For a good decade, maskanda was just an ethnic music played on one station, the Zulu station. But then, towards the 1980s, in the mid-'80s, the resistance movement, especially the worker movement, was trying to draw on popular imagination. And they started engaging popular traditions like maskanda. So among Phuzekhemisi’s earliest outdoor concerts were for COSASTU, the Congress of South African Trade Unions. So he came in the most integrative phase of maskanda, where it was becoming relevant in the broader struggle, and also may be, in a way, filling in the cracks between tradition and modernity. That was the time when maskanda was becoming nationalized in a way. Its power was drawn to express a certain patriotism, beyond Zuluness.
[Note: Phuzekhemisi has produced 20 wonderful maskanda albums, and he did perform once in New York as part of Carnegie Hall’s South African Music Festival in 2005. When Afropop met him at the time, he told us that his name “was derived because I was working and not allowed to drink at work. I used to hide my beer at the chemist, at the pharmacy. So it means ‘the one who drinks at the chemist.’”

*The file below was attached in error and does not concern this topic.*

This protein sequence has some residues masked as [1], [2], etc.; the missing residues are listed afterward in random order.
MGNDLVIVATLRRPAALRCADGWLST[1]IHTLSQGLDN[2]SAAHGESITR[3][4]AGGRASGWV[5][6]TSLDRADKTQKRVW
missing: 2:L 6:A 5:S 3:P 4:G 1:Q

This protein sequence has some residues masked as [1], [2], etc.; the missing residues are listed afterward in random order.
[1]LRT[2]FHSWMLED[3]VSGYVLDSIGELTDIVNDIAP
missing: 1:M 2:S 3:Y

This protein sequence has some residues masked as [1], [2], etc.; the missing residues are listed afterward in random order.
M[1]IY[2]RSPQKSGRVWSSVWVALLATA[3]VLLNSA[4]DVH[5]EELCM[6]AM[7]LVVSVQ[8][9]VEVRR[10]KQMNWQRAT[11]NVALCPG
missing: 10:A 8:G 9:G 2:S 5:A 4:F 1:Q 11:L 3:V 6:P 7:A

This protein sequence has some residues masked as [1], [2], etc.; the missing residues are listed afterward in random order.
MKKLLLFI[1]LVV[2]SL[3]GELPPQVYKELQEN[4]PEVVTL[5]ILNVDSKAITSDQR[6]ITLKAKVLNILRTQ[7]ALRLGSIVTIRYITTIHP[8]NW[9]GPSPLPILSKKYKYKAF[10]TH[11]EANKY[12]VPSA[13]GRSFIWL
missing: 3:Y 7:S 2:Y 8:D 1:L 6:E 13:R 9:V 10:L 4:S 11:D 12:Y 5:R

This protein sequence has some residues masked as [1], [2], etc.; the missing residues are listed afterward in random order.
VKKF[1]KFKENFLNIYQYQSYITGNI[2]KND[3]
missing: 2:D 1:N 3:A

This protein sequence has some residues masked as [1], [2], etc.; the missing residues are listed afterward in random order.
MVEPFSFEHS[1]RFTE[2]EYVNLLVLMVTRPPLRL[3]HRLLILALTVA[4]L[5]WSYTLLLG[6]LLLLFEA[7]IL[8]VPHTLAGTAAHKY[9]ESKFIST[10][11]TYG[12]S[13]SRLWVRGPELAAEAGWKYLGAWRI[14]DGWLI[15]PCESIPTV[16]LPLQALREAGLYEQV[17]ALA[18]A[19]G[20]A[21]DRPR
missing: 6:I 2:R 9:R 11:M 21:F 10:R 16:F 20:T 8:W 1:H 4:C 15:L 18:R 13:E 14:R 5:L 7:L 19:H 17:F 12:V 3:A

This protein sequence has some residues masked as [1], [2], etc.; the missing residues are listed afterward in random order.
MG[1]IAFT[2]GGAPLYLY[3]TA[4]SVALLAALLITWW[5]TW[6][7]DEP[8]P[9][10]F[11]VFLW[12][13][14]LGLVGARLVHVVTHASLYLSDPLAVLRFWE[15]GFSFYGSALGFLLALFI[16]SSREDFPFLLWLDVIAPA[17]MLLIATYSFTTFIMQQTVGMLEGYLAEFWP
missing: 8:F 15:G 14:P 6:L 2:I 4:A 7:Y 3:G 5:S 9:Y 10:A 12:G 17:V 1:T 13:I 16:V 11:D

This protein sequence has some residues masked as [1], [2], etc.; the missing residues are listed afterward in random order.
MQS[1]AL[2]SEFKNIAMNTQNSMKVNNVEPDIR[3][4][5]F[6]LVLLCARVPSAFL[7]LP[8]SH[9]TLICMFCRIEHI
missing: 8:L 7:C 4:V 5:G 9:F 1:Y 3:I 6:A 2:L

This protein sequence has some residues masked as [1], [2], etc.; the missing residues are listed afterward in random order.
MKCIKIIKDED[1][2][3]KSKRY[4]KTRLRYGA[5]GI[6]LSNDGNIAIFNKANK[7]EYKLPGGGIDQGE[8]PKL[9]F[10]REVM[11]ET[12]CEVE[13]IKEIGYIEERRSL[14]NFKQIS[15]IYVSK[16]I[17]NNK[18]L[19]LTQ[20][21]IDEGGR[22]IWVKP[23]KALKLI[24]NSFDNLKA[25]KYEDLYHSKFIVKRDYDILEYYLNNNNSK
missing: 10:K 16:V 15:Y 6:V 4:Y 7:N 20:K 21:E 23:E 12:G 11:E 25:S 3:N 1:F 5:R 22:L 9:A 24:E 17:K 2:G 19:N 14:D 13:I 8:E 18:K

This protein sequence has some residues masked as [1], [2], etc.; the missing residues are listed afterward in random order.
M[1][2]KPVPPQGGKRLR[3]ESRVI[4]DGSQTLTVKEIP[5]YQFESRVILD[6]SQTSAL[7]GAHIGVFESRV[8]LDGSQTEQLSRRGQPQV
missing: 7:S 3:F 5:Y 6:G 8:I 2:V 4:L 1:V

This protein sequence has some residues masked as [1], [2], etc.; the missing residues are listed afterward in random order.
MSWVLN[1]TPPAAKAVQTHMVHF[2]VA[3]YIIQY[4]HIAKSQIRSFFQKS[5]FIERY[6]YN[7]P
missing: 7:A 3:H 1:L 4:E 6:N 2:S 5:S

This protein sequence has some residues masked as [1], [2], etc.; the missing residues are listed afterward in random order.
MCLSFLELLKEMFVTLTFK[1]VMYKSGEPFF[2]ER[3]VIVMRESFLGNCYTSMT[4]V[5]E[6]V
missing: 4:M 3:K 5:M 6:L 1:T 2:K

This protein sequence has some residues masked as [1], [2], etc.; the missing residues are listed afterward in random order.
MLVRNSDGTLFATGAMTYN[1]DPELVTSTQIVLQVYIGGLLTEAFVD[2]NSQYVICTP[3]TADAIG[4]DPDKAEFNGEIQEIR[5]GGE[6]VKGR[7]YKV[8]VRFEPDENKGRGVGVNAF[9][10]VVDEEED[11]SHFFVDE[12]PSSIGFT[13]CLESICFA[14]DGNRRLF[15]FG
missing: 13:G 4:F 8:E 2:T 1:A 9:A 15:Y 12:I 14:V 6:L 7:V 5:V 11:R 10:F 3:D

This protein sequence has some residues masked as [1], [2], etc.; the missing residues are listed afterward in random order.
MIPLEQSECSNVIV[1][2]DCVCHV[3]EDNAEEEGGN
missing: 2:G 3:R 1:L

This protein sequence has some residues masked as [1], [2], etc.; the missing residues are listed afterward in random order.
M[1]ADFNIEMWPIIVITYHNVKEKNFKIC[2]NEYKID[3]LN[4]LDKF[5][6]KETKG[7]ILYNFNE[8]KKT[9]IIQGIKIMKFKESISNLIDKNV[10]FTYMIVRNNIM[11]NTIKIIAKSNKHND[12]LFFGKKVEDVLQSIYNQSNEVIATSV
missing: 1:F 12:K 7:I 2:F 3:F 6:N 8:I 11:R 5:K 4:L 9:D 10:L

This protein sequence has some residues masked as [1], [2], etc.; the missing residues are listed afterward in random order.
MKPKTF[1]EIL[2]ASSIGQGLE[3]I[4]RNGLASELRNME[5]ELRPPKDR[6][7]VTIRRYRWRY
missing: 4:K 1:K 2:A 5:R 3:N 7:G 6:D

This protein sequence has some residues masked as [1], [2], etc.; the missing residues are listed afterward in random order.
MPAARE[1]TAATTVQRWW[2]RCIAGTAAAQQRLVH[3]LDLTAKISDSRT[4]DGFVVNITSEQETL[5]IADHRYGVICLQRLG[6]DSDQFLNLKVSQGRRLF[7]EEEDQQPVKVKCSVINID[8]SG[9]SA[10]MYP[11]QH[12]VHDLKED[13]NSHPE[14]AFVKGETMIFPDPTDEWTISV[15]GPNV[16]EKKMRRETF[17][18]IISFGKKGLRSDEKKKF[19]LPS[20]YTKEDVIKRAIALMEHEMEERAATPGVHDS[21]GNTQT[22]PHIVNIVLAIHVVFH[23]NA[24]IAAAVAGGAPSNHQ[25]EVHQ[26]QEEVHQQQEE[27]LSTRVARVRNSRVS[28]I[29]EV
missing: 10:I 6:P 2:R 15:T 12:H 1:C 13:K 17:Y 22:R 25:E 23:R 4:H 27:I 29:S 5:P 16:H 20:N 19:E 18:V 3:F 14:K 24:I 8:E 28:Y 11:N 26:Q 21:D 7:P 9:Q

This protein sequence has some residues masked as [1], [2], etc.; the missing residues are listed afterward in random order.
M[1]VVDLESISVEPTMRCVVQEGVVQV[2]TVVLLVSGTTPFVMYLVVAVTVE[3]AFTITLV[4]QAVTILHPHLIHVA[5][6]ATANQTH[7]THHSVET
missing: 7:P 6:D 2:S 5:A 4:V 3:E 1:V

Phuzekhemisi also told us about his breakthrough song “Imbizo,” produced by West Nkosi in 1990. “It’s about the traditional leaders who were calling people and asking for money before the ANC was banned. So I was complaining about that. Every time they call on us to pay money, and we don't know what that money is going to. That's what made this one successful. And the song made them to dub me "The People's Voice," because I sing about the plight of the people in the rural areas, how they are struggling.”
Unfortunately, in 2018, Phuzekhemisi got caught up in the violence surrounding maskanda, and has faced a charge of murder.]